President George W. Bush and Israeli Prime Minister Ehud Olmert's lofty Mideast peace goals are going out with a whimper.
Wrapping up three years of close cooperation, the two leaders met for probably the final time Monday and pledged to leave behind a productive peace process for their successors when they leave office. In brief comments to reporters before their hourlong talk in the Oval Office, both gave off an air of nostalgia, thanking each other profusely for their friendship and dedication to peace.
"We've been through a lot together during our time in office," Bush said. "We strongly believe that Israel will benefit by having a Palestinian state, a democracy on her border that works for peace."
Turning to Olmert, he said: "I want to thank you for the friendship, and thank you for your vision. And I just want you to know that I believe that vision is alive."
Olmert said, "A two-state solution is the only possible way to resolve the conflict in the Middle East."
A year ago, to great fanfare, Bush announced the resumption of peace talks, after a seven-year hiatus, at a Mideast summit hosted in Annapolis, Md. Summit participants set an ambitious target of concluding a final peace deal by the end of 2008.
Despite frequent negotiating sessions, Olmert and the Palestinian president, Mahmoud Abbas, have little to show for their efforts and seem no closer to a peace agreement than they were before the summit.
"It was then, and remains now, an illusion," said Aaron David Miller, a former adviser to both Republican and Democratic secretaries of state. "A conflict-ending agreement is still beyond reach — you have big gaps, weak leaders and political constraints on both sides."
Better now than before
Bush invited Olmert to Washington as part of his final round of talks with world leaders before he leaves office Jan. 20. Olmert, who in September announced plans to resign amid corruption charges, will step down after a successor is chosen Feb. 10.
Olmert has become increasingly candid of late, saying Israel will have to withdraw from almost all of the West Bank and parts of east Jerusalem to make peace with the Palestinians. But he has come under fire for waiting until the end of his term to say so and to act on his words.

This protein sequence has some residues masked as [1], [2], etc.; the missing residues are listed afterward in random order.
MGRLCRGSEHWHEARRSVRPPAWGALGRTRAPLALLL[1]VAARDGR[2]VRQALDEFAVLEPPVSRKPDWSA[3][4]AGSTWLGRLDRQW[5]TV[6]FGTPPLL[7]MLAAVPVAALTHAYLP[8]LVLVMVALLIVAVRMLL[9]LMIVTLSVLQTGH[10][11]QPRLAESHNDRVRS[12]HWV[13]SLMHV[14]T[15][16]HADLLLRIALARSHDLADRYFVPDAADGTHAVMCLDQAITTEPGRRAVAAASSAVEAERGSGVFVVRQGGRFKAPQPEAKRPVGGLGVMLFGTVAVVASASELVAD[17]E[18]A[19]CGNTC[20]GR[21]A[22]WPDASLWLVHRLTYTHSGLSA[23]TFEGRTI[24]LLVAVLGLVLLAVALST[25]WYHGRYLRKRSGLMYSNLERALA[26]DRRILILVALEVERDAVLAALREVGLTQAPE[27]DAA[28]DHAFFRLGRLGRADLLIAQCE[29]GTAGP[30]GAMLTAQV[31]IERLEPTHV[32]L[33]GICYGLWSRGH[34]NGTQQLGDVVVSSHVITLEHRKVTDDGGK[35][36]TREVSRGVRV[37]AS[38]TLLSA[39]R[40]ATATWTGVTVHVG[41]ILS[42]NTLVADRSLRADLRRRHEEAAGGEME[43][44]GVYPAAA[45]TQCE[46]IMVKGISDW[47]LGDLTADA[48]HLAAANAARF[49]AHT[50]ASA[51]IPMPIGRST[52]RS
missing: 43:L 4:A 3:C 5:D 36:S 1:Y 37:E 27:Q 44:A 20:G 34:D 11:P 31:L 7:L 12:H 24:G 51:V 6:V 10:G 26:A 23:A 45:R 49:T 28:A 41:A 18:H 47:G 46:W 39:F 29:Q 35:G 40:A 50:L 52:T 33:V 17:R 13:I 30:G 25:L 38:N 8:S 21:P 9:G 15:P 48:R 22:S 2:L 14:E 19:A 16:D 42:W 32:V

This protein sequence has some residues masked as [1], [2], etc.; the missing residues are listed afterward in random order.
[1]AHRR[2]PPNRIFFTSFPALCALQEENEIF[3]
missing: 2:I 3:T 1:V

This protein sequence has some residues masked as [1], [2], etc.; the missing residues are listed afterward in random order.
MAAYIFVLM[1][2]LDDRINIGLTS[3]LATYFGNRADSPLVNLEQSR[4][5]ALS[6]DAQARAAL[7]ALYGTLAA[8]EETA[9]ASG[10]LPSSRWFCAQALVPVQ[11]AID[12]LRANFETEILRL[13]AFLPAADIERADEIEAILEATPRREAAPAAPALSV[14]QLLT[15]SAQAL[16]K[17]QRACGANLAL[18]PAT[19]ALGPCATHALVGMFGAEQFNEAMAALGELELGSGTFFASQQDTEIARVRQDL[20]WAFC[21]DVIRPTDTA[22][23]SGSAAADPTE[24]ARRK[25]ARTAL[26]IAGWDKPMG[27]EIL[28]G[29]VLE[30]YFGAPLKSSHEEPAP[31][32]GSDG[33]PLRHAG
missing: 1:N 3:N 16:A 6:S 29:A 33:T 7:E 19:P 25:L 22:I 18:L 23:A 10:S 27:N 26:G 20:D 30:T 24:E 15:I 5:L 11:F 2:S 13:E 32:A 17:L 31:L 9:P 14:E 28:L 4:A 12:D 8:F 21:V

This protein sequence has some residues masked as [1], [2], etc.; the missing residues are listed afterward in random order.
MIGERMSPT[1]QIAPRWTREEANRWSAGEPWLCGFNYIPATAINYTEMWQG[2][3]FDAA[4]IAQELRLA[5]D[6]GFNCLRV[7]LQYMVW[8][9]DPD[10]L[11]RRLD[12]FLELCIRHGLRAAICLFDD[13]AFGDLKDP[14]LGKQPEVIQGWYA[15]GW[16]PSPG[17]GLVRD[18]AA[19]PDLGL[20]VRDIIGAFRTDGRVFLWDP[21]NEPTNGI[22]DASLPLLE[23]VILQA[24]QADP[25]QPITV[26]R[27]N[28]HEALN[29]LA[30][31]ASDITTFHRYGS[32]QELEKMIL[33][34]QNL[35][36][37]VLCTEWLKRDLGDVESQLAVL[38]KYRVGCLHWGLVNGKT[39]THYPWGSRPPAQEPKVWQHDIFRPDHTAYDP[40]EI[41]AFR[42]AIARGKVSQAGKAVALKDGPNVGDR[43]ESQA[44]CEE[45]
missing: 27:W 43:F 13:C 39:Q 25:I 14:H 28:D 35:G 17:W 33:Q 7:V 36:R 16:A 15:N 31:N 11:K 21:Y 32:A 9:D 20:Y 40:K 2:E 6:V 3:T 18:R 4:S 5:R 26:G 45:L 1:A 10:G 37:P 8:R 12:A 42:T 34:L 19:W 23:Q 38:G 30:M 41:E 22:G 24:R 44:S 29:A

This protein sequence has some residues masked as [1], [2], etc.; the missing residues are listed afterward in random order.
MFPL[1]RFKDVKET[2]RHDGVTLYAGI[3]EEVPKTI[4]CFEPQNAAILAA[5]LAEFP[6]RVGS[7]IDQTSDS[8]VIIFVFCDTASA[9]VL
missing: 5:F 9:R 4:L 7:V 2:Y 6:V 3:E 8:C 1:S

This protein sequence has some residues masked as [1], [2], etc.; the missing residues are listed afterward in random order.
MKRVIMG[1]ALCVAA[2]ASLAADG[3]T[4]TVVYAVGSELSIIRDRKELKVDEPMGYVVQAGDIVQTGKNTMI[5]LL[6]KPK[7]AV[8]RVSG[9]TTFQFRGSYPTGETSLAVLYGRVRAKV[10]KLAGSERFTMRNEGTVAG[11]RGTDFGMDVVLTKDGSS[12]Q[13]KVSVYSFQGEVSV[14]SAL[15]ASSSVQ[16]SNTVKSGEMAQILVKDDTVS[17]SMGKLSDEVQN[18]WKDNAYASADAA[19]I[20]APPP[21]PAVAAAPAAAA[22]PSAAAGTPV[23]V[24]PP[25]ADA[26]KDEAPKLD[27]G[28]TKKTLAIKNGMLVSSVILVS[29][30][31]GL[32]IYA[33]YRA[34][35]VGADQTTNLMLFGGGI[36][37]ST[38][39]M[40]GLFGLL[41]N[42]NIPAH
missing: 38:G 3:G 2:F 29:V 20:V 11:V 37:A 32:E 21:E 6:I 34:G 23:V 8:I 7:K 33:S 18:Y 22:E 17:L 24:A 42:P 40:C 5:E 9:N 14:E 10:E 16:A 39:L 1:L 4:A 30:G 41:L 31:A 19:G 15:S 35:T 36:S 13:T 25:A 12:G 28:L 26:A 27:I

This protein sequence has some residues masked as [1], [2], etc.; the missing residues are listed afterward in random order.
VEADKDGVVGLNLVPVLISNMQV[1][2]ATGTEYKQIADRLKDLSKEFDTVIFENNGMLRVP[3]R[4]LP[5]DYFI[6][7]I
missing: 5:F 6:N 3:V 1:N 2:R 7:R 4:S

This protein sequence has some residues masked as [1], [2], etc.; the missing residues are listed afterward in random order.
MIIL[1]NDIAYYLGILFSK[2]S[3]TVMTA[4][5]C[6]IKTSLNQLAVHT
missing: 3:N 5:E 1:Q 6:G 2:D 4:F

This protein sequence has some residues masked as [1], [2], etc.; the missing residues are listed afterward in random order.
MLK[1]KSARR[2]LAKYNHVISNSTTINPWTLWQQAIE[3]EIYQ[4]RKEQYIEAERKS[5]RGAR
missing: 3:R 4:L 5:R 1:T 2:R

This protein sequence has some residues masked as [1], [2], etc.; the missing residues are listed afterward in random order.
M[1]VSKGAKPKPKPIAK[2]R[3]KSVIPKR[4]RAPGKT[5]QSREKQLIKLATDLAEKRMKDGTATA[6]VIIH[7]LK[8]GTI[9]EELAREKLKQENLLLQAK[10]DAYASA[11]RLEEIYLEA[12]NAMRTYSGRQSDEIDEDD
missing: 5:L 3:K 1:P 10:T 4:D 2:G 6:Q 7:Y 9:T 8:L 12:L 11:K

Bush also has been criticized for taking a hands-off approach to Mideast peacemaking until the final push late into his tenure, especially in comparison with the active mediation of his predecessor, President Bill Clinton.
Regardless, Miller, a public policy scholar at the Woodrow Wilson Center, said the situation on the ground is far better now than it was when Clinton departed and a violent Palestinian uprising raged.
"The Bush administration leaves its Arab-Israeli diplomacy certainly in better shape than they got it," he said. "But that's a far cry from the ambitious goals and objectives that they set out without being prepared to do the work that was required to really move things forward."
That task now lies in the hands of President-elect Barack Obama, who probably will try to balance between the Bush and Clinton approaches. But with hardline opposition leader Benjamin Netanyahu seemingly poised to win Israeli elections in February, and the Hamas militant group's continued control of the Gaza Strip, the future of peace talks appears murky.
Other challenges face region
Besides the peace process, the ongoing threat from Iran's nuclear program also was a central topic of discussion between Bush and Olmert. Israel sees Iran as its biggest national security threat, because of its development of long-range weapons and Iranian President Mahmoud Ahmadinejad's repeated calls for the destruction of the Jewish state. It believes Iran will be capable of building a bomb by 2010.
The U.N. Security Council has imposed three rounds of economic penalties on Iran, which insists its nuclear program is peaceful and designed to produce energy. Both the U.S. and Israel say they hope diplomatic pressure resolves the standoff, but they have not ruled out military action.
While Bush's policies have been heavily criticized around the world, he remains wildly popular in Israel, where he is seen as a staunch defender of the Jewish state.
Olmert, who along with his wife, Aliza, later dined privately with the president and first lady Laura Bush, showered the president with praise "as a human being, as a friend, as a courageous leader."
"On behalf of the people of Israel, I want to thank you. The importance of your leadership is greatly appreciated in our country," Olmert said. "And I'm sure that when the history books will be written, the contributions that you made to the safety and security of many people will be greatly appreciated."